JEFFERSON CITY — A St. Louis County lawmaker wants the attorney general to be able to intervene in St. Louis murder and carjacking cases, something St. Louis Circuit Attorney Kimberly M. Gardner opposes.
Sen. Andrew Koenig, R-Manchester, said giving Attorney General Eric Schmitt the authority to swoop into St. Louis cases would boost the state’s crime-fighting efforts in the city, where there were 194 killings last year.
The legislation is also a not-so-subtle jab at Gardner, a Democrat who has refused cases from certain officers, and who has said the city can’t “arrest or prosecute” its way out of its crime problem.
The Post-Dispatch reported in September that 65 prosecutors had left the circuit attorney’s office since Gardner took office in January 2017. Court data showed the number of dropped cases was the highest it had been in a decade.
“We need to make sure that these dangerous felonies, such as murder and carjacking, are convicted to get criminals off the street,” Koenig said.
Sen. Karla May, D-St. Louis, said Koenig’s proposal was biased against the first black prosecutor elected in St. Louis. The measure only applies to the city.
“I think this is biased and I want you to know it,” May told Koenig. “If you’re going to put violent crimes and all of this under the attorney general’s office, you need to do it for the entire state.”
The legislation would allow the attorney general to begin prosecution of a case within 60 days of a law enforcement referral. It also would define the crime of “vehicle hijacking” in state statute, which would make carjackings easier to track, proponents said.
Gardner, in a statement, blasted the legislation for giving jurisdiction to the attorney general.
“Public safety in our community, and communities around the state, is a key priority,” she said. “However, these issues must be addressed at a local level. This bill seeks to usurp the discretion of local prosecutors.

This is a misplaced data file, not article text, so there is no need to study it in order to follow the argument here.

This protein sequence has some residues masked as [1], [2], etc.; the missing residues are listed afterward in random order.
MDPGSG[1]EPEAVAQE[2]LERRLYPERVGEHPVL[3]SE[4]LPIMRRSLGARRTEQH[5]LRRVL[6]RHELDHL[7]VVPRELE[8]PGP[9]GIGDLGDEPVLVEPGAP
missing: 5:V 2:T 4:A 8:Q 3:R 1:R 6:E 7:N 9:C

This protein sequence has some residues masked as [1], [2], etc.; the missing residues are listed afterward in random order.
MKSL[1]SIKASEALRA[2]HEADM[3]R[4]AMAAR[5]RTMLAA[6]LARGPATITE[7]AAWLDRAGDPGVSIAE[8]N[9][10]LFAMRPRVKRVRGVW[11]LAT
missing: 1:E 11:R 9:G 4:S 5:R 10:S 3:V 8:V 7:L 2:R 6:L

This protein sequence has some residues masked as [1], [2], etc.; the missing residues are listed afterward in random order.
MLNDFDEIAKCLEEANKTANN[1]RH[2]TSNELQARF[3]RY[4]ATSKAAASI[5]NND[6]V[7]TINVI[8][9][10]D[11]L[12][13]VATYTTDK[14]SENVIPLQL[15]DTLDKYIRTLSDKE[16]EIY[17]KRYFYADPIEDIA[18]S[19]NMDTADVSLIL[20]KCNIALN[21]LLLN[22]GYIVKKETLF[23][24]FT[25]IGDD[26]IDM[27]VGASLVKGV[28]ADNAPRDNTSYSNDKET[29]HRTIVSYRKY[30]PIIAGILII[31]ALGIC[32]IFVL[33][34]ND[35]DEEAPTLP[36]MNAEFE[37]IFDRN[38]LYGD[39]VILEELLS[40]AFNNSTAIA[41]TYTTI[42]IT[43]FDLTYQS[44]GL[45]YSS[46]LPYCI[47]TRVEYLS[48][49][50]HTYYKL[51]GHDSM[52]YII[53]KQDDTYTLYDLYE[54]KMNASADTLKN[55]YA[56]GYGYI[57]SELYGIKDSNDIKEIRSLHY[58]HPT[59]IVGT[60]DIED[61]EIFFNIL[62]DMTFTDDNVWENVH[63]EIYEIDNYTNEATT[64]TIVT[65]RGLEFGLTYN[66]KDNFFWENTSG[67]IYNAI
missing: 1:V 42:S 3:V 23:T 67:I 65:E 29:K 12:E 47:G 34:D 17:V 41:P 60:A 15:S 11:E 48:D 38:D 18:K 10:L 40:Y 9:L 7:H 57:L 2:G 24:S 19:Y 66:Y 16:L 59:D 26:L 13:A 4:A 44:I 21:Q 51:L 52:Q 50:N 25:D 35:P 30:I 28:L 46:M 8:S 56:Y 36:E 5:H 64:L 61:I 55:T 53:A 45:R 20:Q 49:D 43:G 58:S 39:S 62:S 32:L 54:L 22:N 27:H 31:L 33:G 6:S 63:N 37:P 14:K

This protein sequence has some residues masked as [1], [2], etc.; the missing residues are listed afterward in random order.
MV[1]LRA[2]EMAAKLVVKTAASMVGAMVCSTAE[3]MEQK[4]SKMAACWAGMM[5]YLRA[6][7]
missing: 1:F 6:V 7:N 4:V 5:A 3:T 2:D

“Poverty, hopelessness and a virtually unlimited availability of legal guns approved by the Legislature over the will of the people fuel crime in our communities, and it is critical that we address the root causes,” she said.
Tom Albus, assistant to Schmitt, a Republican, spoke in favor of the legislation, along with Jay Schroeder, president of the St. Louis Police Officers Association.
Former Cole County Circuit Judge Richard Callahan said Missouri has a long history of decentralized law enforcement.
St. Charles Prosecuting Attorney Timothy Lohmar, a Republican and president of the Missouri Association of Prosecuting Attorneys, testified against the measure.
The attorney general represents the state in civil cases, but only has limited powers to prosecute criminal cases. The attorney general handles criminal appeal cases and intervenes when a local prosecutor requests assistance.
“We think it’s vital for this legislative body to not be influenced so much by the present circumstances and perceptions, or the personalities involved,” Lohmar said, “but instead to honor longstanding and very well-held law that the local decisions to prosecute should be vested with those people who are elected by their constituency.”
Gardner faces former homicide prosecutor Mary Pat Carl in the Aug. 4 Democratic primary.
Koenig is running for reelection in November against state Rep. Deb Lavender, D-Kirkwood. He represents the 15th Senate District, which Schmitt represented in the state Senate.
The legislation is Senate Bill 889.
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